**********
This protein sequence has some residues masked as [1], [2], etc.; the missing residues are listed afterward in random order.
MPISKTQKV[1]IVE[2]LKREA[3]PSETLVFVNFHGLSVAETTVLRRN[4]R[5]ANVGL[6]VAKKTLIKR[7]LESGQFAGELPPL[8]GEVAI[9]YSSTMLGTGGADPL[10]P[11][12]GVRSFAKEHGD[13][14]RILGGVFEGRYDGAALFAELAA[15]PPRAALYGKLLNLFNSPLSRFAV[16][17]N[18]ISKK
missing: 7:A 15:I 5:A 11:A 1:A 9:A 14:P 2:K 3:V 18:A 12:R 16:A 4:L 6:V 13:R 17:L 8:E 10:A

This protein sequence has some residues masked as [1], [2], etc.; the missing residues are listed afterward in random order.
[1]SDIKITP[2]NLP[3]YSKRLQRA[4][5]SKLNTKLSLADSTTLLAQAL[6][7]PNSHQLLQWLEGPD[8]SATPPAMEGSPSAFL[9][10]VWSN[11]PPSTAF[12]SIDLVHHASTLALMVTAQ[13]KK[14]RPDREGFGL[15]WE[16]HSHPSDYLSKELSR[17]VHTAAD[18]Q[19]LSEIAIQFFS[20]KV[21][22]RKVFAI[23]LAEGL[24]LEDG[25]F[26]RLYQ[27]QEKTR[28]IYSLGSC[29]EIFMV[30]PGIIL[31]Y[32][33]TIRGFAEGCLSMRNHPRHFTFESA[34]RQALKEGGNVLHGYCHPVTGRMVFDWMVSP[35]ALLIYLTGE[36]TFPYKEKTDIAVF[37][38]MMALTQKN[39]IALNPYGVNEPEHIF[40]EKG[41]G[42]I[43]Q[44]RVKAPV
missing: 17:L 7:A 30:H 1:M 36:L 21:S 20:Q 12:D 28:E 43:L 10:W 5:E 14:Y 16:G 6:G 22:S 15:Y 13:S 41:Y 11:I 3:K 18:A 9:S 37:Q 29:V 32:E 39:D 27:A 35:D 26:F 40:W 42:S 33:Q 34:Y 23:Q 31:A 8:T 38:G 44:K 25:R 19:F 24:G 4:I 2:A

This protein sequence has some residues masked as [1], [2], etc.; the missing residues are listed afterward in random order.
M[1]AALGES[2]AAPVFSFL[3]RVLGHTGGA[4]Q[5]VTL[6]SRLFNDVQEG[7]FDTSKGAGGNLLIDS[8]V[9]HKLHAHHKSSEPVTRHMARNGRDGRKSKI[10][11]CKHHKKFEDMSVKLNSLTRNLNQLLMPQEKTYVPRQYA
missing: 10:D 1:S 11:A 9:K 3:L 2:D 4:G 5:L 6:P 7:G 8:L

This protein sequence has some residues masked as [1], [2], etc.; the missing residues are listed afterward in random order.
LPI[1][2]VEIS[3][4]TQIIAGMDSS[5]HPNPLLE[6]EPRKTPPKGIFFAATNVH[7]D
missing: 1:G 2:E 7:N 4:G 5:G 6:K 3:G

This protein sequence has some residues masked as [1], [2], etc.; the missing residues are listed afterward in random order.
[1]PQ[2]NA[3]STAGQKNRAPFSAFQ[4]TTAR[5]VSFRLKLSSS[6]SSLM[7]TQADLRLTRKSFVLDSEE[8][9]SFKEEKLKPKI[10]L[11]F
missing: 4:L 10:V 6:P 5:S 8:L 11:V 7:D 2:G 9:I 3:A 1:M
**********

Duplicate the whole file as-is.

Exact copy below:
This protein sequence has some residues masked as [1], [2], etc.; the missing residues are listed afterward in random order.
MPISKTQKV[1]IVE[2]LKREA[3]PSETLVFVNFHGLSVAETTVLRRN[4]R[5]ANVGL[6]VAKKTLIKR[7]LESGQFAGELPPL[8]GEVAI[9]YSSTMLGTGGADPL[10]P[11][12]GVRSFAKEHGD[13][14]RILGGVFEGRYDGAALFAELAA[15]PPRAALYGKLLNLFNSPLSRFAV[16][17]N[18]ISKK
missing: 7:A 15:I 5:A 11:A 1:A 9:A 14:P 2:K 3:V 18:A 12:R 16:A 4:L 6:V 13:R 17:L 8:E 10:A

This protein sequence has some residues masked as [1], [2], etc.; the missing residues are listed afterward in random order.
[1]SDIKITP[2]NLP[3]YSKRLQRA[4][5]SKLNTKLSLADSTTLLAQAL[6][7]PNSHQLLQWLEGPD[8]SATPPAMEGSPSAFL[9][10]VWSN[11]PPSTAF[12]SIDLVHHASTLALMVTAQ[13]KK[14]RPDREGFGL[15]WE[16]HSHPSDYLSKELSR[17]VHTAAD[18]Q[19]LSEIAIQFFS[20]KV[21][22]RKVFAI[23]LAEGL[24]LEDG[25]F[26]RLYQ[27]QEKTR[28]IYSLGSC[29]EIFMV[30]PGIIL[31]Y[32][33]TIRGFAEGCLSMRNHPRHFTFESA[34]RQALKEGGNVLHGYCHPVTGRMVFDWMVSP[35]ALLIYLTGE[36]TFPYKEKTDIAVF[37][38]MMALTQKN[39]IALNPYGVNEPEHIF[40]EKG[41]G[42]I[43]Q[44]RVKAPV
missing: 17:L 7:A 30:H 1:M 36:L 21:S 20:Q 12:D 28:E 43:L 10:W 5:E 14:Y 16:G 6:G 22:S 15:Y 13:S 41:Y 11:I 3:K 18:A 9:S 37:Q 29:V 32:E 39:D 27:A 35:D 26:F 40:W 42:S 33:Q 34:Y 23:Q 31:A 8:T 38:G 44:K 25:R 19:F 24:G 4:I 2:A

This protein sequence has some residues masked as [1], [2], etc.; the missing residues are listed afterward in random order.
M[1]AALGES[2]AAPVFSFL[3]RVLGHTGGA[4]Q[5]VTL[6]SRLFNDVQEG[7]FDTSKGAGGNLLIDS[8]V[9]HKLHAHHKSSEPVTRHMARNGRDGRKSKI[10][11]CKHHKKFEDMSVKLNSLTRNLNQLLMPQEKTYVPRQYA
missing: 10:D 1:S 11:A 9:K 3:L 2:D 4:G 5:L 6:P 7:G 8:L

This protein sequence has some residues masked as [1], [2], etc.; the missing residues are listed afterward in random order.
LPI[1][2]VEIS[3][4]TQIIAGMDSS[5]HPNPLLE[6]EPRKTPPKGIFFAATNVH[7]D
missing: 1:G 2:E 7:N 4:G 5:G 6:K 3:G

This protein sequence has some residues masked as [1], [2], etc.; the missing residues are listed afterward in random order.
[1]PQ[2]NA[3]STAGQKNRAPFSAFQ[4]TTAR[5]VSFRLKLSSS[6]SSLM[7]TQADLRLTRKSFVLDSEE[8][9]SFKEEKLKPKI[10]L[11]F
missing: 4:L 10:V 6:P 5:S 8:L 11:V 7:D 2:G 9:I 3:A 1:M